On 22 May 2014 the Supreme Court granted permission in the case of TN and MA (Afghanistan) on the important question: whether judicial review is an effective remedy for the purposes of the EU law of asylum.

The key ingredients of an effective remedy against a negative decision on asylum are (1) an independent decision by a court or tribunal that is (2) binding on the Secretary of State: see Case C-175/11 HID, 31 Jan 2013, §80-87.

There must be a remedy against any decision which entails the rejection of asylum as a fact whether for substantive or procedural reasons: see Case  C-69/10 Samba Diouf, 28 Jul 2011, §42.

To be effective there must be the possibility of review of the facts and the law: Samba Diouf §57. The national court must be able to review the merits of the reasons leading to a rejection of the asylum claim as unfounded or made in bad faith: Samba Diouf §61.

What immigration practitioners regard as a remedy by way of appeal in the Tribunal is in fact a remedy in the form of an independent decision on the merits of both the facts and the law.  It is a re-taking of the asylum decision by an independent body.  For this reason it self-evidently meets the UK’s obligation under the Procedures Directive for the guarantee to disappointed asylum applicants of an effective remedy against an asylum refusal.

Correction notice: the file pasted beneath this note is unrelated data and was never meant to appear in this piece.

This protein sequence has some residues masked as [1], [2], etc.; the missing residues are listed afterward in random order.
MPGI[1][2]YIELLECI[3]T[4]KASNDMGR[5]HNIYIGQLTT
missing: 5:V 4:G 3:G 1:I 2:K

Judicial review suffers by comparison because it does not offer an independent decision on the merits or the facts and nor can the Court stipulate that the Secretary of State grant refugee status.

The Court of Appeal’s decision in TN is important because in holding that traditional JR is all that is required to meet the requirements for effective remedy under EU law, the Court is saying that our domestic system of asylum appeals to the Tribunal is more than European law requires.

This controversial view stems from the Court’s ruling that the answer to what is an effective remedy under the Procedures Directive in EU law, which is a matter for the Luxembourg court, is to be found in the European Human Rights case law of the Strasbourg Court: see  Vilvarajah v UK (1992)  App no 13163/87 (1992) 14 EHRR 248.

The method of asking fundamental questions of European Union law and answering them with decisions on Strasbourg law: see for example in the Home Office v Tariq [2011] UKSC 35 is a worrying trend because Strasbourg sets the absolute floor for the minimum protections of human rights, whereas EU law has created a new area of freedom, security and justice for refugees.

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